If you go

What: Shady Elders EP Release

When: 9:30 p.m. Friday

Where: hi-dive, 7 S. Broadway, Denver, 303-733-0230

More info: hi-dive.com

Shady Elders has been coming together as a band for a couple years now. With a lineup of Denver musicians Britt Rodemich, Miles Eichner, Casey Banker and Marlon Peyton Chance finally solidified, the shoegaze-y, dream pop band was ready to record and release a debut EP.

No Favors dropped this week, and the band plays the hi-dive Friday night in celebration We talked with frontwoman Rodemich about the EP, the roots of shoegaze and what it's to have four songwriters in the studio.

 

So, the debut EP is finally here. It feels like a long time coming.

It definitely has been a long time in the making. I think that we were just waiting to have solid band members before we even went into the studio. That kind of took a long time. Once we had our four-piece together and everything was feeling super fluid and solid, we were like, now we're ready ... It should have come out a long time ago, but that's OK. I think these things happen for a reason.

Well you ended up with a solid group.

This is the most talented group of individuals I've ever worked with. I think, because of that, the outcome is really solid. We all feel really comfortable in our abilities, so when it comes together it's just really easy.

Everyone in the band is a songwriter, right?

I am the original member and I did start out writing all the songs, but we only kept one song that I wrote fully by myself. From there, it just became a process where everybody had input. And now I would say that I still write a lot of the music and lyrics and stuff, but there have been songs where one of the guys will write one of the guitar lines or Casey [Banker] will write a melody for me. It's completely shared input and that's kind of nice for me because it takes off some of the pressure.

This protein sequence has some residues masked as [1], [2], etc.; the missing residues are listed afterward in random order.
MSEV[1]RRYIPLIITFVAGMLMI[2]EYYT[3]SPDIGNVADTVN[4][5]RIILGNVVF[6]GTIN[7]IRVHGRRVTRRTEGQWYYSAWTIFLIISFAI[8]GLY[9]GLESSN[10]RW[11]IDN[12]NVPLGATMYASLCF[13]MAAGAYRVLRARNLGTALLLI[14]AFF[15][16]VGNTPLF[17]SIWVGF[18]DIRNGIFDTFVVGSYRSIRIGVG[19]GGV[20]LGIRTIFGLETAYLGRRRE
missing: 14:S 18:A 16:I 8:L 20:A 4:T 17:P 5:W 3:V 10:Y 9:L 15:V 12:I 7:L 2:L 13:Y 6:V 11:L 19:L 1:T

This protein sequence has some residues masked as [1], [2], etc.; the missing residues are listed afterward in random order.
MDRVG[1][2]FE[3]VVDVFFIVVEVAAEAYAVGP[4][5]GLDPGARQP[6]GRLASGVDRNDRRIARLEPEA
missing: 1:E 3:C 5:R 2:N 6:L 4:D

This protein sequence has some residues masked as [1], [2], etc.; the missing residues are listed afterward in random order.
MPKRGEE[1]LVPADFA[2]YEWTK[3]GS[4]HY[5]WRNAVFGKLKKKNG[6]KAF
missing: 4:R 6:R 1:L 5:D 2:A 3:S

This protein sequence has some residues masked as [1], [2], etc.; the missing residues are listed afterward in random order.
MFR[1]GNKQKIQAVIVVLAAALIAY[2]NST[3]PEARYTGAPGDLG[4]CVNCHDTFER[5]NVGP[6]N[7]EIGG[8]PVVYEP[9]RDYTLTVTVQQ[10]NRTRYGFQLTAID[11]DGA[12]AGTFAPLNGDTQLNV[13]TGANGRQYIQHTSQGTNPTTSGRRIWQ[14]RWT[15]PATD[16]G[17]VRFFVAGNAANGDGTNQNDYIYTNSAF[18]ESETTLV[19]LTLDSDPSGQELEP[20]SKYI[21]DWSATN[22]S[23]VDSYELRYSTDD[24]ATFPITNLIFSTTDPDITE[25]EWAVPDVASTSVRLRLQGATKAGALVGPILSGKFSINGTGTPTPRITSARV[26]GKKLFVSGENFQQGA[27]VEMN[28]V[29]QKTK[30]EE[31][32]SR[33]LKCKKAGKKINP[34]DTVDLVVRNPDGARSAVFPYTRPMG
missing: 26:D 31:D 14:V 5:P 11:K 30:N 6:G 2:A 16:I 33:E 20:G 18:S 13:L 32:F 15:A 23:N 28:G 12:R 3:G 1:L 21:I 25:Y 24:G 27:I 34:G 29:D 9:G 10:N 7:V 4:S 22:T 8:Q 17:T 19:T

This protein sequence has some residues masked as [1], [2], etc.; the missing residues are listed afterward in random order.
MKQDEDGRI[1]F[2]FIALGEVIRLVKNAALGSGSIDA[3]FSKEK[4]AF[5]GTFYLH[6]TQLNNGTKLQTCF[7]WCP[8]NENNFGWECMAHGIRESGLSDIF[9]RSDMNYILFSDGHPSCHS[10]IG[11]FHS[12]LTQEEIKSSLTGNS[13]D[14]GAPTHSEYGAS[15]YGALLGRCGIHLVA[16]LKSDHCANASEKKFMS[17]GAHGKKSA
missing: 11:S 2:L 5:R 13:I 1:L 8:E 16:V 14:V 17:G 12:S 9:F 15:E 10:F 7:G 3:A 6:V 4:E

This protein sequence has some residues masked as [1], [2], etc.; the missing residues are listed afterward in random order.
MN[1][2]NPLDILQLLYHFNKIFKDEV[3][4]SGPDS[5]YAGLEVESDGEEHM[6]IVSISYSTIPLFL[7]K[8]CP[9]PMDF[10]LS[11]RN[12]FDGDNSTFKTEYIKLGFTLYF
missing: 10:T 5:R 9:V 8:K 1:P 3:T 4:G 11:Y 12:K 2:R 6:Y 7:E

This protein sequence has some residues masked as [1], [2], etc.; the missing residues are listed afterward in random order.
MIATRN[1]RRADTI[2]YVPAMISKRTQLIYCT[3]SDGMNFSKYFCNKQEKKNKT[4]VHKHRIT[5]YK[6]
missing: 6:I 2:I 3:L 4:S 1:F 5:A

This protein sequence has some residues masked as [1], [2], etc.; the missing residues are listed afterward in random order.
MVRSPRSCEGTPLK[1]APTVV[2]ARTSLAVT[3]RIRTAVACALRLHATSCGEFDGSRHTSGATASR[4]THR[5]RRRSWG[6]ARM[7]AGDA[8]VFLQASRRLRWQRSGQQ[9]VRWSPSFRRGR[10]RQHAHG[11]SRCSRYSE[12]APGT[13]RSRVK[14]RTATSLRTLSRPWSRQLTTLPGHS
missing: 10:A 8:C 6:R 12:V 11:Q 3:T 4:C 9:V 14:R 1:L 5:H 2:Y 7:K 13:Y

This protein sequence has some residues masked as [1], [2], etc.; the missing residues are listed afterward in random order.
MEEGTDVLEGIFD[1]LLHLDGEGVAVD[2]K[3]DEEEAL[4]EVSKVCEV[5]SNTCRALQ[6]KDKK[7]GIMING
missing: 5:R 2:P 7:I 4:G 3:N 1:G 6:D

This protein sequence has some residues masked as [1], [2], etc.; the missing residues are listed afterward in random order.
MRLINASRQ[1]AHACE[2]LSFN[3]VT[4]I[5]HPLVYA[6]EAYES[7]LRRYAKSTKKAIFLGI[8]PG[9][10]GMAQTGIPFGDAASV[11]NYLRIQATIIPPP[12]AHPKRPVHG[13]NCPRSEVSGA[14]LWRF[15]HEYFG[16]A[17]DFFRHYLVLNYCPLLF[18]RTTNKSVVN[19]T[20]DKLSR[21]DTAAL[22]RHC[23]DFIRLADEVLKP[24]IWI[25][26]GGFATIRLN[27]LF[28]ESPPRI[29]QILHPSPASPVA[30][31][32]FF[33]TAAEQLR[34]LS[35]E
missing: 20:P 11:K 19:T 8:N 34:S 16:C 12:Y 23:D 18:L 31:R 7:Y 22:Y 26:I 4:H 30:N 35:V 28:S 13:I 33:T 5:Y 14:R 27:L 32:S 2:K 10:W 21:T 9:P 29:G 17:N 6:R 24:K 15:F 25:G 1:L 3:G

I bet that can be pretty invigorating, having everyone contributing.

It makes things easy for them as well. There's so much trust involved when it comes to that because every single member has been in a great band before this band, and in their old bands, they were songwriters or created most of the music, so they know the formula and know what they're doing. I have complete trust in them and I'd say that's never failed. Yeah, it's very invigorating and it's very exciting.

I think shoegaze sometimes gets a bad rap, but it's almost like '60s pop rock in slo mo. Do you draw a lot on that kind of stuff?

Well, yeah, I mean, there are songs that, more than other songs, definitely get that '60s pop rock. I completely agree with you that when you slow it down and add more effects on the guitar pedals, that's when you go more into shoegaze. And there's some psychedelic notes. This band does not necessarily have those, but we definitely have songs that are straight -- almost like a doo-wop sound and other songs that are more surfy and songs that are more straightforward pop.